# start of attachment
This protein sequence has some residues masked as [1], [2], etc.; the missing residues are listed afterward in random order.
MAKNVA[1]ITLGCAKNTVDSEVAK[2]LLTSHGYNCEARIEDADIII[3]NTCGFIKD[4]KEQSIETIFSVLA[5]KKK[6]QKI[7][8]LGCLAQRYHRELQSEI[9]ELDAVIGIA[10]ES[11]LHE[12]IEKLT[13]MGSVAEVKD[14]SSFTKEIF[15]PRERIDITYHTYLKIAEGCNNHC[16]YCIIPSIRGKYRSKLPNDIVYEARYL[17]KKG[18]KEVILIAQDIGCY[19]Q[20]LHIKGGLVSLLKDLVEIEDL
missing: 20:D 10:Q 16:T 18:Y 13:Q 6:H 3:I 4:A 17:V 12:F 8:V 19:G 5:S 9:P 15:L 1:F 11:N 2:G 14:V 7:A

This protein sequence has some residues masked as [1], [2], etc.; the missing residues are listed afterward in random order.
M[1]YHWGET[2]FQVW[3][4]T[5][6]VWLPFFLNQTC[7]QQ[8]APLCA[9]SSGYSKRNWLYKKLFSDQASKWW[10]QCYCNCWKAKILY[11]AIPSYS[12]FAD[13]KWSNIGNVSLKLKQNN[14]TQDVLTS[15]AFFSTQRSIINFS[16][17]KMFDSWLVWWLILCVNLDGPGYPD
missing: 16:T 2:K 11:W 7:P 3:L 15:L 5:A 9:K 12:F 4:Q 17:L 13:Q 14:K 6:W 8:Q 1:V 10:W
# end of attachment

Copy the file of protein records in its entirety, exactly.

This protein sequence has some residues masked as [1], [2], etc.; the missing residues are listed afterward in random order.
MAKNVA[1]ITLGCAKNTVDSEVAK[2]LLTSHGYNCEARIEDADIII[3]NTCGFIKD[4]KEQSIETIFSVLA[5]KKK[6]QKI[7][8]LGCLAQRYHRELQSEI[9]ELDAVIGIA[10]ES[11]LHE[12]IEKLT[13]MGSVAEVKD[14]SSFTKEIF[15]PRERIDITYHTYLKIAEGCNNHC[16]YCIIPSIRGKYRSKLPNDIVYEARYL[17]KKG[18]KEVILIAQDIGCY[19]Q[20]LHIKGGLVSLLKDLVEIEDL
missing: 20:D 10:Q 16:T 18:Y 13:Q 6:H 3:I 4:A 17:V 12:F 8:V 19:G 5:S 9:P 15:L 1:F 11:N 2:G 14:V 7:A

This protein sequence has some residues masked as [1], [2], etc.; the missing residues are listed afterward in random order.
M[1]YHWGET[2]FQVW[3][4]T[5][6]VWLPFFLNQTC[7]QQ[8]APLCA[9]SSGYSKRNWLYKKLFSDQASKWW[10]QCYCNCWKAKILY[11]AIPSYS[12]FAD[13]KWSNIGNVSLKLKQNN[14]TQDVLTS[15]AFFSTQRSIINFS[16][17]KMFDSWLVWWLILCVNLDGPGYPD
missing: 16:T 2:K 11:W 7:P 3:L 15:L 5:A 9:K 12:F 4:Q 17:L 13:Q 14:K 6:W 8:Q 1:V 10:W